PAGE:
It was only a brief week later that I received an email from Jeff asking if I would want to get out as he was headed over.  I'd really put my foot in it.  For years I've associated with the type of climber who can win Ouray and enchain multiple routes in Kandersteg in a day.  Now Jeff was on his way over and I was going to have to step up to the plate.

The perfect storm came together at Jesse Huey's condo in Canmore, when Marc Andre Leclerc, fresh back from Scotland, also happened to be in the Rockies.  Jesse's buddy David was only on his 5th day using tools and didn't seem to have any problem with the mixed game, and I'm a local, so again I thought I'd better step up.

Jeff was eager to come along as Marc and I avoided terrible avalanche conditions by going to the Real Big Drip.  Marc onsighted the first mixed pitch, and admitted that there were some "powerful moves", the secret to which I couldn't quite grasp.  With Jeff as the second party I had to motor along after falling off, just in time to fix the static line for his photographer.  It was quite revealing that neither of the world class athletes along that day seemed to have much trouble with a pitch that seems to spit off most of the local senders, leading to significant griping on conditions forums.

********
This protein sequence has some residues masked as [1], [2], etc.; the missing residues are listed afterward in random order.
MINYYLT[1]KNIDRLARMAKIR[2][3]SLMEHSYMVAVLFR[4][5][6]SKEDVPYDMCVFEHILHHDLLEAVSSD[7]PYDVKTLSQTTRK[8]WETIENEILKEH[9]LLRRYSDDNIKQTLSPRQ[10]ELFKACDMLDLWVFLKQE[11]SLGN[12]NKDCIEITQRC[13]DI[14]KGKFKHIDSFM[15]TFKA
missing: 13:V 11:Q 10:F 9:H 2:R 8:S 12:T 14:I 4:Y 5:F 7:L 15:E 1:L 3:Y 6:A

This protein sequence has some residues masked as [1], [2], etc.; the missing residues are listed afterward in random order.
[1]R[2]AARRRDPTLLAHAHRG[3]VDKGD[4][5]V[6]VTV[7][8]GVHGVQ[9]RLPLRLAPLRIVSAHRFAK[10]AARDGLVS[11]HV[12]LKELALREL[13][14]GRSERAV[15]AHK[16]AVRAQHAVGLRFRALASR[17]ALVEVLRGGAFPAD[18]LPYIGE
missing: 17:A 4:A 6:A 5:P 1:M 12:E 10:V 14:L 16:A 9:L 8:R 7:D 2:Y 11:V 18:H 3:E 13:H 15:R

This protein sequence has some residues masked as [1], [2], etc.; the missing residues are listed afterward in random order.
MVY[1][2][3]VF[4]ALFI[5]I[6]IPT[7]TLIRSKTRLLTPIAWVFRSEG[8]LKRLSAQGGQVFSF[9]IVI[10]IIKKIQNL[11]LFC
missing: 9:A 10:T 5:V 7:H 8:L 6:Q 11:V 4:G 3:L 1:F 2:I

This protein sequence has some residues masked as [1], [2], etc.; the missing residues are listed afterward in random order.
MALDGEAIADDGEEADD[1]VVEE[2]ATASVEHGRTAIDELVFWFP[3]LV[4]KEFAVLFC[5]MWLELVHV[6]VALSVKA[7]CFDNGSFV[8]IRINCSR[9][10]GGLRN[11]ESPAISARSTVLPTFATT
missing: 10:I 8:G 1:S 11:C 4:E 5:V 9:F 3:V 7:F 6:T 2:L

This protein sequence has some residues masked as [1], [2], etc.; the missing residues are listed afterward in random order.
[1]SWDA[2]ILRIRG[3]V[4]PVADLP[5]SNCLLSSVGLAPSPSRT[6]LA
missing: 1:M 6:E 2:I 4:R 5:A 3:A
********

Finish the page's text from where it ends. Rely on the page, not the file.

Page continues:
Marc was kind enough to wait til I wasn't hanging to take the photo.


The safety conscious wouldn't be on the Real Big Drip anyway.  Alex Lowe climbed with no helmet, and it seems like Marc is the one having the most fun, so he's doing something right.